• Slide 2: IntroductionThis presentation is to show you that wine, which was once just a drink to quench thirst andaccompany food, has over the years become one the hottest commodities on the auction front forcollectors who love the finer things in life. This presentation will take you through a brief history ofwine then to its place in the trade market, then from the auction block to people’s personal cellarand finally to its place in the future of collection.Slide 3: History of the GrapeWhilst there have been tools found from 8000bc that could have been used in viticulture, theearliest evidence of wine been made and storedis 6000bc in Georgia where clay pots have beenfound. It was until approximately 2000bc, when the pharaohs of Egypt became established thatviticulture and wine making began to flourish. Paintings on the walls of tombs suggest the making ifwine from grapes and storing it into clay jars. Some historians believe it is in this era that the winetrade started and was a foundation for our modern economy.Slide 4: History continuedThe Egyptians seems to have passed their knowledge onto the ancient Greeks and by the end of2000bc wine making and viticulture had become an important part of their culture. It was theGreeks who spread their knowledge of the vine as they conquered new regions in theMediterranean, France, Italy and Spain. Already by this time people had recognised that there was awide range of varieties, and that each one needed different climate and soil to get the highestquality taste and style.Slide 5: TradeThe Romans saw that the trade of wine could be a great commodity. They started important tradecentres in Trier and Bordeaux. They would also ship wine by sea in clay containers, but these werevery heavy and often the boat would not be able to hold the weight of the containers. They also hada habit of cracking, it was the use of wooden barrels that made the trade of wine really pick up.In the 17th century coal furnaces were invented that were a lot hotter than any before them, thislead to sand being able to be melted down into glass making thicker glass that could be used fortransport. It also meant that wine could be corked and left to age for much longer periods of time.(Ashort history of wine bottles, 2009)Slide 6 and 7: AuctionsWine auctions have been around for hundreds of years, in 1766 Christie’s auction house in Londonheld its first auction, and among the items was a lot that included wine. During the war times therewere restrictions put in place on auctioning wine, so it was not until the 1960s that it began to beseen as a luxury must have item. Many auctions are now held in exclusive restaurants where thewines are often opened and drunk throughout the evening as a way to get the buyers relaxed andeager to spend more. In the USA alone wine auction sales gross approximately $75million ayear.With the creation of online auctions it opened the wine world to a much larger market. It givesthe bidder time to research the product, and has also made it possible to buy wine that at one
  • timecould only be brought by the case to be now brought in much smaller quantities.(Broadbent andHermacinski, 2007).Slide 8: Cult WineCult wines are those trophy wines that are collected for investment rather than to drink. It is thoughtthat there are only 250 producers that make premier wine that is worth investing in, with 90% ofthose wines coming from the Bordeaux region. These wines are often very hard to get hold of asmost of the wineries have close relationships with certain brokers, so those trying to start investingfind it a very hard nut to crack.(Cult wine, 2012).Slide 10: The Dark SideLike any industry when there is a lot of money involved there is going to be people trying to makethat bit extra. The collectable wine industry is no different. With large amounts of money on the linesome people are going to extreme lengths to get their share. Label fraud became a big problem inthe 19th century when phyllorexa was rife and it was becoming more difficult to find expensivewines, to try stop this governments introduced appellations to try control what regions were beingput onto the label. (Broadbent and Hermacinski, 2007). One of the most famous cases of wine fraudwas the Thomas Jefferson bottles. These were brought in 1998 for $500,000us and were then foundto have never been owned by Jefferson, and that the engravings that were thought to haveauthenticated the bottles were actually done by modern equipment.(Steinberger,2012.)Slide 11: Current Industry for usWith changes to everyday people’s income most consumers are looking for a reasonably pricedbottle of wine to have at dinner rather than that something special. The quality over quantityargument still battles on, but new technology in the industry means that the wine of higher qualitycan be made at a cheaper price. Supermarkets still are in the leading place to purchase wine as mostpeople still see wine and food as paired together.Slide 12: Current industry for themFor the collectors world things are not looking quite so rosy, the economic crisis hitting Europe and aslowing in the USA market has been noticed in the wine trade. The Asian market though has notbeen hit has hard, wine collectors throughout the area spend $200million in the first half of 2011alone, there is a worry that this is just a new fad, but only time can tell.(Nick, 2011)Slide 13: Where to Now?With the wine industry constantly changing and adapting to the current trends there even more of astruggle to stay on top. With supermarkets offering a wider selection of wines at very competitiveprices this is seeing the boutique wine producers feeling the pinch. These retailers now have tocome up with new and innovative ways to stay strong in the market.(Bryant,2012).Consumption ofwine in Asia has grown significantly over the last ten years and it’s these newer markets that aregoing to help the industry continue to grow. Education of the younger generation is key, as it will bethese people with the means of investing in the future. (Nick, 2011).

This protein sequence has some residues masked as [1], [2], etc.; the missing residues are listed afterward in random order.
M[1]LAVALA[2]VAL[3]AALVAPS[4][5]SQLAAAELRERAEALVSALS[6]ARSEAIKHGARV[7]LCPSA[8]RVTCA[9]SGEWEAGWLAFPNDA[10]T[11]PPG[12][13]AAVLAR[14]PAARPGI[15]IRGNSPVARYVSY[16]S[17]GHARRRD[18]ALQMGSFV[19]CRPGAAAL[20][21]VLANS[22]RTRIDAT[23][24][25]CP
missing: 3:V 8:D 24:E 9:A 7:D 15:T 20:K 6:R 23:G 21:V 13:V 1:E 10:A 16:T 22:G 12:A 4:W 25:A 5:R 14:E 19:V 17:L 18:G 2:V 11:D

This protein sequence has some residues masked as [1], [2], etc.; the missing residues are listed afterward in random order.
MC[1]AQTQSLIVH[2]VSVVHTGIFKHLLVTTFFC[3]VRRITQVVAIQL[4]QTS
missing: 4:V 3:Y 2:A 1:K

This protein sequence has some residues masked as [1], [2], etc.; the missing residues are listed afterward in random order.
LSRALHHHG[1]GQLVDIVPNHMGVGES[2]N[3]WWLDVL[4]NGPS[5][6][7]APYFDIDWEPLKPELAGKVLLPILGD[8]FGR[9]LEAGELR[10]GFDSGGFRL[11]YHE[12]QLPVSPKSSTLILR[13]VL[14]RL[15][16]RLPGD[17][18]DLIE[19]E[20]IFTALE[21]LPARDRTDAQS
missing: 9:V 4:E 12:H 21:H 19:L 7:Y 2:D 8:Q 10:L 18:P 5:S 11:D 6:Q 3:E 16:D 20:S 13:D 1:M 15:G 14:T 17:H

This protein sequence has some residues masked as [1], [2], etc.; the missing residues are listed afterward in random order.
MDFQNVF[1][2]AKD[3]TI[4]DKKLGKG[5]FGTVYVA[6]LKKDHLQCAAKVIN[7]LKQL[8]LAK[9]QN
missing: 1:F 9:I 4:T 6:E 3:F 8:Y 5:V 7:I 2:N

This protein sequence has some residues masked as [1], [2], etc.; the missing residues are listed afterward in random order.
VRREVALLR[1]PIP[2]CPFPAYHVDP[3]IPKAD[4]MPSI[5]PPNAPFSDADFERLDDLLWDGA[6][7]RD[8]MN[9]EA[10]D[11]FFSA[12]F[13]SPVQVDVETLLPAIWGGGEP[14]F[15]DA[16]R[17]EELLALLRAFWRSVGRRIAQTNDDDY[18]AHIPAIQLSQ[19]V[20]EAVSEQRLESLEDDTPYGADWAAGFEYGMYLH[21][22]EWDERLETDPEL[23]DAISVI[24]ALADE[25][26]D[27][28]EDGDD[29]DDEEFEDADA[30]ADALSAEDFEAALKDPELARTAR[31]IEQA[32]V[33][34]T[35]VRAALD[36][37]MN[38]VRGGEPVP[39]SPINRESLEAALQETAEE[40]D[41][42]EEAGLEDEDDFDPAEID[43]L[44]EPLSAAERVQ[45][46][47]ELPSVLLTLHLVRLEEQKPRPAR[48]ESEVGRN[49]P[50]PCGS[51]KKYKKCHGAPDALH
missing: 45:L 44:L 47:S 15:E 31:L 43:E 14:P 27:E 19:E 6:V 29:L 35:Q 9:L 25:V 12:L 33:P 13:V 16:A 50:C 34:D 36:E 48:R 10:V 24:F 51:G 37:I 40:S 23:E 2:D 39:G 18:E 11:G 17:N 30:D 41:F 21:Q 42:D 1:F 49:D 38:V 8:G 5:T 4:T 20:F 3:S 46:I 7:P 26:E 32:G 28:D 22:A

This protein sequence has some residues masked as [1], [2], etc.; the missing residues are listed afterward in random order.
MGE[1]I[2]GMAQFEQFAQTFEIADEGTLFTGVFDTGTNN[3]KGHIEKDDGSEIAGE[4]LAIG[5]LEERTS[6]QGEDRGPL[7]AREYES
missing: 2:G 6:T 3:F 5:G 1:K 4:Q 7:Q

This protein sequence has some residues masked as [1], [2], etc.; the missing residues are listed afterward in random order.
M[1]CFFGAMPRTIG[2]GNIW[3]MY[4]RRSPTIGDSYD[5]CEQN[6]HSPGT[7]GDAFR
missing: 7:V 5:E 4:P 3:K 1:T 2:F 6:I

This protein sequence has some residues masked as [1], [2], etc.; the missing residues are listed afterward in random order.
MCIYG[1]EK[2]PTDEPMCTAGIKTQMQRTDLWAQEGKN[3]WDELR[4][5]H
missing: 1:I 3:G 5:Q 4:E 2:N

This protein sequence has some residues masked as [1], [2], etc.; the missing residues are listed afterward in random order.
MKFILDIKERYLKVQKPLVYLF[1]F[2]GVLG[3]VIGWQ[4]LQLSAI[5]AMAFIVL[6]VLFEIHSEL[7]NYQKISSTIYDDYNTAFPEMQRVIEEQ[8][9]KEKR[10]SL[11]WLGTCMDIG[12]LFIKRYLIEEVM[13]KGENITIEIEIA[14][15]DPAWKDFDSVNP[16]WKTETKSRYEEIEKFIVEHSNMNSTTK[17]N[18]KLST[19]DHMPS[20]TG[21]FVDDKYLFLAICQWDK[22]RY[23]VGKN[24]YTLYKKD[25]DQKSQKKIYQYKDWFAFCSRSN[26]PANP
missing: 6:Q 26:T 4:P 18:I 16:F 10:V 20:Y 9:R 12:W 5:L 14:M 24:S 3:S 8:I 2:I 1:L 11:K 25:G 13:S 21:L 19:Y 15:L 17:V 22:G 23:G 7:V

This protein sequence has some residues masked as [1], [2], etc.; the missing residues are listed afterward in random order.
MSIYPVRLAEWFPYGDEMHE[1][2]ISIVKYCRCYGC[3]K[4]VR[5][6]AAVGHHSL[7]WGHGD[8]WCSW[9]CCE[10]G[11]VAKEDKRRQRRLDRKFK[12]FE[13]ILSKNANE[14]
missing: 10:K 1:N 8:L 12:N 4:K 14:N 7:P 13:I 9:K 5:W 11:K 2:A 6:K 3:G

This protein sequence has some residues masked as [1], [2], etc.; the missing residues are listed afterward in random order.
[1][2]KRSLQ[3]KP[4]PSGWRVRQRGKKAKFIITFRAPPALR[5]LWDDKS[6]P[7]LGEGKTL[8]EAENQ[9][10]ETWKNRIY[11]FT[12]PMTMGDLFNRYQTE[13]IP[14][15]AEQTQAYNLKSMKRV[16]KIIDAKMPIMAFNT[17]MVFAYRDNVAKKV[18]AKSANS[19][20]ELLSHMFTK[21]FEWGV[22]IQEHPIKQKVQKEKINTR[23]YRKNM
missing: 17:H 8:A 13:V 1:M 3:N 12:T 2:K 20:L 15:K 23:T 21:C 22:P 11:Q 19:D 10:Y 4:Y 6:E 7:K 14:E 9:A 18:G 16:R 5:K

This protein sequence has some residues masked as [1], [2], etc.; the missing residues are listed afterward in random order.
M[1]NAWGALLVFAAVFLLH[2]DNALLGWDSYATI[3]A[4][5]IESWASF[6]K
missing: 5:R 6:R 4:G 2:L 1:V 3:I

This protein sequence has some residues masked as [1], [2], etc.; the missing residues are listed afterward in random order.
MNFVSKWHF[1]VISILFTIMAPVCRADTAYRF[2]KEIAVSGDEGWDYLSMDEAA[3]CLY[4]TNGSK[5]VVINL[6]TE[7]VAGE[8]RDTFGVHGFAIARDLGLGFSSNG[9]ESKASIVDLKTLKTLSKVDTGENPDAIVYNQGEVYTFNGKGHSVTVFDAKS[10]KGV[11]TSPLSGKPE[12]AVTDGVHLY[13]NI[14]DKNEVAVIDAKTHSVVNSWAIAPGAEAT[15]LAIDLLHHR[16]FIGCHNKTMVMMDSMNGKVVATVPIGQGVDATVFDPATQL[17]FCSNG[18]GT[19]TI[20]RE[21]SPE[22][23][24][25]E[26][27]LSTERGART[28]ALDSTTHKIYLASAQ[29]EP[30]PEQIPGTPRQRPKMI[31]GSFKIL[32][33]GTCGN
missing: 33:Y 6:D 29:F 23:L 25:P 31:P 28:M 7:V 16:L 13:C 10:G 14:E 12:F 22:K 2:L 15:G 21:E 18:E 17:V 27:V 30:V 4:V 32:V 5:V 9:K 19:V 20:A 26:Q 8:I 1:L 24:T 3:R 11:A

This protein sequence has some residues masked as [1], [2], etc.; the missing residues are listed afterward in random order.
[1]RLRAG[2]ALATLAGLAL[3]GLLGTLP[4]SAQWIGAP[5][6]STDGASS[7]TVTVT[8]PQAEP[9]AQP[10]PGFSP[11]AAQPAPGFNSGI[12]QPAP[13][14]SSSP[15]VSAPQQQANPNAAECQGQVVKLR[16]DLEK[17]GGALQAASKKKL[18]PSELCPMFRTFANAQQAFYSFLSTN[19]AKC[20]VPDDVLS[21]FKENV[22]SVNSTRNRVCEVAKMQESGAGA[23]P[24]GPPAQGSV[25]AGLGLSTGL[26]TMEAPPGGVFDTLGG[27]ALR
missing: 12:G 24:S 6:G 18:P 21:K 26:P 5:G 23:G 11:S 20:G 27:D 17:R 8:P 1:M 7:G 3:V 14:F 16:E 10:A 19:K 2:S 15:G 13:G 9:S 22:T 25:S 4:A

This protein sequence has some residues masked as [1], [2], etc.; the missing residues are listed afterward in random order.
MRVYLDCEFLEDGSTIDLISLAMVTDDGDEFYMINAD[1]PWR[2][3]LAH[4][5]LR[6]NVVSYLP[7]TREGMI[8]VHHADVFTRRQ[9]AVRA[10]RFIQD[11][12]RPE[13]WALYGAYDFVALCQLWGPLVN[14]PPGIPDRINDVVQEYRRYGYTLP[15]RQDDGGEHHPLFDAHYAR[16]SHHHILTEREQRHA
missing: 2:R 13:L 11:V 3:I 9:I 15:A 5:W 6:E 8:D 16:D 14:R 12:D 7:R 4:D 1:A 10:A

• Slide 14: ConclusionThe world of wine has changed a lot since its beginnings, and these changes have opened it up to anentire new industry. As long as there is a demand for a nice glass of wine this is sure to be peoplewho are willing to go the extra mile to buy it. Current global trends are sure to have an impact, butas long as the want or need is there it is an industry that will continue to grow. View slide